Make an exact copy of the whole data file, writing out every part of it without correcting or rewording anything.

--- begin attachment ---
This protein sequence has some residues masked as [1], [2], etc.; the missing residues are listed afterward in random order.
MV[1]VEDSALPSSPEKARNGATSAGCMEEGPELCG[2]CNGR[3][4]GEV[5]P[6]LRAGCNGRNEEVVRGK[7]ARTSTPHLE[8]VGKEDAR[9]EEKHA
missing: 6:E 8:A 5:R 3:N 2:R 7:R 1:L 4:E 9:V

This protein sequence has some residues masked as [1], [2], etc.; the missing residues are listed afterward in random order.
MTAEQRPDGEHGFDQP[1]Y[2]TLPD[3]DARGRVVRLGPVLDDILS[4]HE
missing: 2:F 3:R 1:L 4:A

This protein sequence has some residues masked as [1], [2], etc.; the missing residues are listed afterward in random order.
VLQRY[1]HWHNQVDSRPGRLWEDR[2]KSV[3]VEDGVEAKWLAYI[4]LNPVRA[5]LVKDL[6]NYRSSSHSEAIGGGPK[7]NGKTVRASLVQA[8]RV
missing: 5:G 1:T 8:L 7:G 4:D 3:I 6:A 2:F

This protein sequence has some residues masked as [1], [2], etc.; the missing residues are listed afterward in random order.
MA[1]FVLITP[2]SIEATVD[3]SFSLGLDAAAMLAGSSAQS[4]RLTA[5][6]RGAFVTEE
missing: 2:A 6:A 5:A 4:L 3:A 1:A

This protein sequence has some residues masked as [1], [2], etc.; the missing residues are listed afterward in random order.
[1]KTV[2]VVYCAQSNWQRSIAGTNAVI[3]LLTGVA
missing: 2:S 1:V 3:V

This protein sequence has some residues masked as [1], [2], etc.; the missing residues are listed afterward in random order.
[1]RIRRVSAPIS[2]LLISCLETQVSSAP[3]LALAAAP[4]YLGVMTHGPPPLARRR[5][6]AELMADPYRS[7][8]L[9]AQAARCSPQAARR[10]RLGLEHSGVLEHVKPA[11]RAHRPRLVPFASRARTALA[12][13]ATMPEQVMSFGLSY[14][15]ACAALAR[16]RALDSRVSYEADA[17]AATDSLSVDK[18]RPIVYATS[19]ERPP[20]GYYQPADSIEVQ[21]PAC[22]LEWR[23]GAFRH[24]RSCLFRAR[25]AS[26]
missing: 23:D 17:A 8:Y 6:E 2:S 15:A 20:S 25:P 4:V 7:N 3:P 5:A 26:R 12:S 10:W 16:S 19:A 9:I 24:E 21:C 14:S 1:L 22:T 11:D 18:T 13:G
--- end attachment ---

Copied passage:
This protein sequence has some residues masked as [1], [2], etc.; the missing residues are listed afterward in random order.
MV[1]VEDSALPSSPEKARNGATSAGCMEEGPELCG[2]CNGR[3][4]GEV[5]P[6]LRAGCNGRNEEVVRGK[7]ARTSTPHLE[8]VGKEDAR[9]EEKHA
missing: 6:E 8:A 5:R 3:N 2:R 7:R 1:L 4:E 9:V

This protein sequence has some residues masked as [1], [2], etc.; the missing residues are listed afterward in random order.
MTAEQRPDGEHGFDQP[1]Y[2]TLPD[3]DARGRVVRLGPVLDDILS[4]HE
missing: 2:F 3:R 1:L 4:A

This protein sequence has some residues masked as [1], [2], etc.; the missing residues are listed afterward in random order.
VLQRY[1]HWHNQVDSRPGRLWEDR[2]KSV[3]VEDGVEAKWLAYI[4]LNPVRA[5]LVKDL[6]NYRSSSHSEAIGGGPK[7]NGKTVRASLVQA[8]RV
missing: 5:G 1:T 8:L 7:G 4:D 3:I 6:A 2:F

This protein sequence has some residues masked as [1], [2], etc.; the missing residues are listed afterward in random order.
MA[1]FVLITP[2]SIEATVD[3]SFSLGLDAAAMLAGSSAQS[4]RLTA[5][6]RGAFVTEE
missing: 2:A 6:A 5:A 4:L 3:A 1:A

This protein sequence has some residues masked as [1], [2], etc.; the missing residues are listed afterward in random order.
[1]KTV[2]VVYCAQSNWQRSIAGTNAVI[3]LLTGVA
missing: 2:S 1:V 3:V

This protein sequence has some residues masked as [1], [2], etc.; the missing residues are listed afterward in random order.
[1]RIRRVSAPIS[2]LLISCLETQVSSAP[3]LALAAAP[4]YLGVMTHGPPPLARRR[5][6]AELMADPYRS[7][8]L[9]AQAARCSPQAARR[10]RLGLEHSGVLEHVKPA[11]RAHRPRLVPFASRARTALA[12][13]ATMPEQVMSFGLSY[14][15]ACAALAR[16]RALDSRVSYEADA[17]AATDSLSVDK[18]RPIVYATS[19]ERPP[20]GYYQPADSIEVQ[21]PAC[22]LEWR[23]GAFRH[24]RSCLFRAR[25]AS[26]
missing: 23:D 17:A 8:Y 6:E 2:S 15:A 20:S 25:P 4:V 7:N 3:P 5:A 26:R 12:S 10:W 16:S 19:A 9:I 24:E 21:C 14:S 1:L 22:T 11:D 18:T 13:G